Europe's top human rights court ruled Thursday that Poland broke the law by allowing the CIA to secretly imprison two terror suspects on Polish soil from 2002-2003 and facilitating the conditions under which they were subject to torture.
The ruling by the European Court of Human Rights marked the first time any court has passed judgment on the so-called "renditions program" that President George W. Bush launched after the terror attacks of Sept. 11, 2001.
The Strasbourg-based court said Poland violated the European Convention on Human Rights by failing to stop the "torture and inhuman or degrading treatment" of Abd al-Rahim al-Nashiri and Abu Zubaydah, who were transported to Poland in 2002.
It ordered Poland to pay $175,000 to the Saudi-born Palestinian Zubaydah and $135,000 to al-Nashiri, a Saudi national charged with orchestrating the attack in 2000 on the USS Cole that killed 17 U.S. sailors.
Poland's Foreign Ministry said it could not immediately comment because its legal experts still needed to examine the more than 400-page ruling. It also said it had not yet decided whether to appeal the ruling.
But Polish President Bronislaw Komorowski called the judgment "embarrassing" to Poland, and damaging both financially and to its image.
It a statement explaining its ruling, the court said the interrogations and ill-treatment of the suspects at the facility in Stare Kiekuty, a remote village in northern Poland, was "the exclusive responsibility of the CIA and it was unlikely that the Polish officials had witnessed or known exactly what happened inside the facility."
It argued, however, that Poland should have ensured that individuals held in its jurisdiction would not be subjected to degrading treatment.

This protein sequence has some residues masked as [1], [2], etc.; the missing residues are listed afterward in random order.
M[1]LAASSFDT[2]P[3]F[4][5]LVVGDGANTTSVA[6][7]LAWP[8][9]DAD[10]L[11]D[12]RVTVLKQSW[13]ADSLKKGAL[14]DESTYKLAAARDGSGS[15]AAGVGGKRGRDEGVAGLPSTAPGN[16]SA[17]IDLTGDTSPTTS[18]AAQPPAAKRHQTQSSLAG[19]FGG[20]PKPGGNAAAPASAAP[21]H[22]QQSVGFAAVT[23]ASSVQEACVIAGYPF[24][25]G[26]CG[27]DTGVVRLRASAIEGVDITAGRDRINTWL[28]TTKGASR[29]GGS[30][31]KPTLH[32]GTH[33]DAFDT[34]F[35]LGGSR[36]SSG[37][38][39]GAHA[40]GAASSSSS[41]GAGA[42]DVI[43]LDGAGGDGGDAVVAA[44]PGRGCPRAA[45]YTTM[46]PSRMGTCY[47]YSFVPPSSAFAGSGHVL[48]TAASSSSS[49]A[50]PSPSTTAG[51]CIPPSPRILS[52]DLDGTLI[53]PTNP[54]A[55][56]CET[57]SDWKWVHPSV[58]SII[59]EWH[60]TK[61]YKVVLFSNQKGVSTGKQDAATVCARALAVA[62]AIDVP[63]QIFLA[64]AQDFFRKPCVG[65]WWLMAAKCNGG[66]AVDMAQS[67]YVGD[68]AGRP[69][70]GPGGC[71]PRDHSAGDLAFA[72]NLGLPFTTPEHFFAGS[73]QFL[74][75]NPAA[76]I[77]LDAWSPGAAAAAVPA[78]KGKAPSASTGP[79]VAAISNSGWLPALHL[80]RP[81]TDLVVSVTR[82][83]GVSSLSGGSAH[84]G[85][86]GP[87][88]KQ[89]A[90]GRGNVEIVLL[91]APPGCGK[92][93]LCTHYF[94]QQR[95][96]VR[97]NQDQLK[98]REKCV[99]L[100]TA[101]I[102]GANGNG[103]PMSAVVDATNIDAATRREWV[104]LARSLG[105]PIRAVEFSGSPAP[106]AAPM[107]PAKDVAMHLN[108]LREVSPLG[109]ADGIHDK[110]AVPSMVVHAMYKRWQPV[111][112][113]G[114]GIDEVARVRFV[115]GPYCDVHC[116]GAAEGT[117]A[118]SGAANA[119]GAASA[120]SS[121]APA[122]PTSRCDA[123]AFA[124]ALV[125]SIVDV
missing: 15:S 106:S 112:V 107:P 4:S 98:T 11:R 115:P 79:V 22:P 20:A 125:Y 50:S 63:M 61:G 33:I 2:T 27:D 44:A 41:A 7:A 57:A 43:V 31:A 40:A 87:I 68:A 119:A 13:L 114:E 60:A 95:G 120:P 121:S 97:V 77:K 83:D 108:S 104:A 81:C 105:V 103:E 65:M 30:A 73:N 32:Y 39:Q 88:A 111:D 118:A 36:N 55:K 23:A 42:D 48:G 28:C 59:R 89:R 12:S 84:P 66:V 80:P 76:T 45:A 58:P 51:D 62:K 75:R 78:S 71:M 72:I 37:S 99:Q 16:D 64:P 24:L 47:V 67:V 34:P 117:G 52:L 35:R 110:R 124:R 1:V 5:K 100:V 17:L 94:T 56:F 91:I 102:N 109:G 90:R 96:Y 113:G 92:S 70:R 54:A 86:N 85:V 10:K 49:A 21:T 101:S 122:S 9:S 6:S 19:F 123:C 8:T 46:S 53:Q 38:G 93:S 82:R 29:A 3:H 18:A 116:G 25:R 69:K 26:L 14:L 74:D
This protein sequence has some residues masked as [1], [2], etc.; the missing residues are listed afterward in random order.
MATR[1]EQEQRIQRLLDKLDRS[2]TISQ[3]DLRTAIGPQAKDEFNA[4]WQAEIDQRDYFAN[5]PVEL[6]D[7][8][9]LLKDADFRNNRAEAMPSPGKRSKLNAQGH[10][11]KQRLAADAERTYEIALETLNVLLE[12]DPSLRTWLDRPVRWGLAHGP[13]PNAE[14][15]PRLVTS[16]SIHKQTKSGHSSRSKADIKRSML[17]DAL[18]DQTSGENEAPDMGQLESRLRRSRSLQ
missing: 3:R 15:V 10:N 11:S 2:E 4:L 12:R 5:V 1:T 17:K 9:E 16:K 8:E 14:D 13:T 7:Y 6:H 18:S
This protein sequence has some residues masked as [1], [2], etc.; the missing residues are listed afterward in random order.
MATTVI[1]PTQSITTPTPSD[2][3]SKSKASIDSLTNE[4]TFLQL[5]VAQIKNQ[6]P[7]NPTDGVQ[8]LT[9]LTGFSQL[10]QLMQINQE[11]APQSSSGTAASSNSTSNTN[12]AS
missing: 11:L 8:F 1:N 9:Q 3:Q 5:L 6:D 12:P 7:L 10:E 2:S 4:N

"For all practical purposes, Poland had facilitated the whole process, had created the conditions for it to happen and had made no attempt to prevent it from occurring," the court said.
The court also faulted Poland for failing to conduct an effective investigation into the matter. The government launched an investigation in 2008 but there are no signs that it is close to coming to a conclusion.
Foreign Ministry spokesman Marcin Wojciechowski said the ruling was premature and that Poland should have been given the chance to make its own ruling first.
However, the human rights lawyers who brought the case to Strasbourg did so "after it became clear that Polish domestic investigations were turning into a cover-up," said Reprieve, a U.K-based legal group that represented Zubaydah in the case.
The lawyers for both suspects hailed the ruling.
"This is a historic ruling by the European Court of Human Rights, which has become the first court to confirm the existence of a secret CIA torture center on Polish soil between 2002 and 2003, where our client Abd al-Rahim al-Nashiri was held and tortured," said Amrit Singh, a lawyer at the Open Society Justice Initiative who represented al-Nashiri.
One of Zubaydah's lawyers, Joseph Margulies, said, "It's always gratifying when a court speaks truth to power. The question now is whether Poland will listen. The rule of law demands more than words on a page. It demands justice."
The ruling from Strasbourg may have implications for other European states alleged to have hosted CIA prisons: similar cases have been lodged with the court in Strasbourg against Romania and Lithuania. The court ruling did not directly cover the United States, which is outside its jurisdiction.
The Bush administration began the "extraordinary rendition" program to deal with suspected Al-Qaeda operatives, many of them captured in the U.S.-led invasion of Afghanistan.
Keeping the detainees on foreign soil meant they were not entitled to the protection afforded under U.S. law. The Bush administration said that was important because it gave it more scope to interrogate the suspects and extract information that is claimed helped avert violent attacks by militants.
President Barack Obama signed an order ending the use of the CIA jails after taking office in 2009. Obama's administration has, however, declined to launch an investigation and has not prosecuted any U.S. officials for their role in the program. The U.S. Senate Select Committee on Intelligence is preparing to publish parts of a previously classified report on the rendition program that the committee chair has said uncovered shocking brutality against detainees.